Minister hints May could request Article 50 extension

Theresa May (centre) has a breakfast meeting with German Chancellor Angela Merkel (right) at the EU-

Theresa May (centre) has a breakfast meeting with German Chancellor Angela Merkel (right) at the EU-League of Arab States Summit in Sharm El-Sheikh. Photograph: Stefan Rousseau/PA Wire - Credit: PA

A minister has suggested there was a possibility of Theresa May herself announcing an extension of the two-year Article 50 negotiation process beyond March 29.

Defence minister Tobias Ellwood told Today: 'The prime minister is listening and is recognising the fact that we have tried very, very hard in order to secure a deal.'

Asked if she could announce an Article 50 extension after her return from talks with other EU leaders in Egypt, he said: 'You need to wait and hear what she has to say when she gets back.

'That, I don't know. I'm encouraging that to happen because it's not in anybody's interest to see no deal.'

But Theresa May has insisted to EU leaders that she is against extending Article 50 to allow more time for talks on a withdrawal deal.

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A senior UK government official said Article 50 was mentioned 'briefly' in the 45-minute talks and the PM remained with the view that such a move would only 'delay decisions'.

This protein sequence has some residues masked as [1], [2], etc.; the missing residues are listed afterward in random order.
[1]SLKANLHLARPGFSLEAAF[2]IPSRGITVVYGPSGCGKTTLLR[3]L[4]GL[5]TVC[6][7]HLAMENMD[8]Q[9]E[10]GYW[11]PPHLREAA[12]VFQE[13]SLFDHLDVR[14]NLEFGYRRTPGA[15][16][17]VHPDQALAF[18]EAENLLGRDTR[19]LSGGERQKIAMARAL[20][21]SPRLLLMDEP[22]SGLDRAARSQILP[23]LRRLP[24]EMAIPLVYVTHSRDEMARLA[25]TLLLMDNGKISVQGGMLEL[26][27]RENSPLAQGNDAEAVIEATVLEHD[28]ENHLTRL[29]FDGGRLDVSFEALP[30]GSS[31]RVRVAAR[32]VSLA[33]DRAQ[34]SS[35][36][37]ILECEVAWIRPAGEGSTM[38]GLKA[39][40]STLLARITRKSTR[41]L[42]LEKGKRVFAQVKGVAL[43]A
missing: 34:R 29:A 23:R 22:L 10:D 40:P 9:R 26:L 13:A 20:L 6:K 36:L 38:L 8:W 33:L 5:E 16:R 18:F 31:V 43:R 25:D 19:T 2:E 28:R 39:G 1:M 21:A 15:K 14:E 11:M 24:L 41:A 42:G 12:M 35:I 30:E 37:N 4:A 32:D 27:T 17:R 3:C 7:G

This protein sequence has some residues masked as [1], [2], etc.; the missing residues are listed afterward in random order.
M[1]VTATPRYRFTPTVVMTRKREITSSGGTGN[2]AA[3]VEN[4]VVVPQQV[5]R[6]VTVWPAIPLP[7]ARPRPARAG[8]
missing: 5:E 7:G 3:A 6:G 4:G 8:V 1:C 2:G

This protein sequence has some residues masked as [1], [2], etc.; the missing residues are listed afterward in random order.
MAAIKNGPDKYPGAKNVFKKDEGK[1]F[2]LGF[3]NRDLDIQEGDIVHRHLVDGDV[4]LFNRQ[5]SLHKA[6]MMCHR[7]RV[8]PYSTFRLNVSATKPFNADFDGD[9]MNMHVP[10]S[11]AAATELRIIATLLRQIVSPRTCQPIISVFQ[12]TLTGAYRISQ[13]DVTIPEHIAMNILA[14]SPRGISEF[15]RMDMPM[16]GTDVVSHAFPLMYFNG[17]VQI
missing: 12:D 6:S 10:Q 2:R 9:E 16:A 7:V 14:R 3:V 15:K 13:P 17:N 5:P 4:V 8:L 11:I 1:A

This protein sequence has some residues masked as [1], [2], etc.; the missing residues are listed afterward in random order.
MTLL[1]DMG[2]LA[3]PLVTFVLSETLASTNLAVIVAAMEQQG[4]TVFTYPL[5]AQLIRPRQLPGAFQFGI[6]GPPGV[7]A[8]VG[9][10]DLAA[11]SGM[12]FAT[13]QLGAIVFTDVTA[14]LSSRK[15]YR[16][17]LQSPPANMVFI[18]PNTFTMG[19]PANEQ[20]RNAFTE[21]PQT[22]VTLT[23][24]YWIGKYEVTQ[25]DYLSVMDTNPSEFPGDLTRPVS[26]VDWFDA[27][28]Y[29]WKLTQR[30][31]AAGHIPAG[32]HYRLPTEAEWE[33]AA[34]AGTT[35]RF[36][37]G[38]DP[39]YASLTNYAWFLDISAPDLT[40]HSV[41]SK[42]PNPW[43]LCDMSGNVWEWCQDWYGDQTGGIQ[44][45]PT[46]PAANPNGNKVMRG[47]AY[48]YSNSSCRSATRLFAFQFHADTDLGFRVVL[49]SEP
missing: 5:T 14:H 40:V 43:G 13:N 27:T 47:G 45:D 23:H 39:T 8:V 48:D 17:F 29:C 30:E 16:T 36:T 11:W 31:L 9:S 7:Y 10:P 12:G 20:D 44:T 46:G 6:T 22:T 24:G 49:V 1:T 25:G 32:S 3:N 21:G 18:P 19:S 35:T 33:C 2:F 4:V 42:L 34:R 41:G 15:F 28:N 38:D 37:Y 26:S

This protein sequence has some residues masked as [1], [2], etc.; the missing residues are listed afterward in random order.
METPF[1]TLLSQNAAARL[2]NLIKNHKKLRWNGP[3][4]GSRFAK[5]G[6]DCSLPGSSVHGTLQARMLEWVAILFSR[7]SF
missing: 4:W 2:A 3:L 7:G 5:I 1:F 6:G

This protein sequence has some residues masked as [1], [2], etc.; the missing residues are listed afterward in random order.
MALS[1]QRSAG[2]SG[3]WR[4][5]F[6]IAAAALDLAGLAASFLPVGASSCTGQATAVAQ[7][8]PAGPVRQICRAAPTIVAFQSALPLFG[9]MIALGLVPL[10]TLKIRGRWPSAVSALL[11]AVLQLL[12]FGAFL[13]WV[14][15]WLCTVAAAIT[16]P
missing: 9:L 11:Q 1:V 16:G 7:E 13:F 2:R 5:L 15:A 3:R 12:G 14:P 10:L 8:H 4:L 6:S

The official added: 'They did discuss Brexit, they discussed UK parliament, things that have been happening in UK parliament, things that are happening this week.'

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Ellwood called on Brexiteer MPs in the European Research Group (ERG) to 'fall in line' to help May secure a deal.

'She has done her utmost to appease the ERG,' he said. 'The referendum itself was done with them in mind, the Article 50 letter was sent with them in mind, the motions have been delayed and written with the ERG in mind.

'It's now important for them to fall in line. We would not be having this conversation about no deal if it wasn't for the fact that, I'm afraid, there's been a bloc voice in our party that has hindered the prime minister getting this across the line.

'She may get the necessary concessions and legal agreements concerning the backstop, but, ultimately, the clock is ticking down. If we cannot get this deal across the line, we are facing the prospect of having to extend.'

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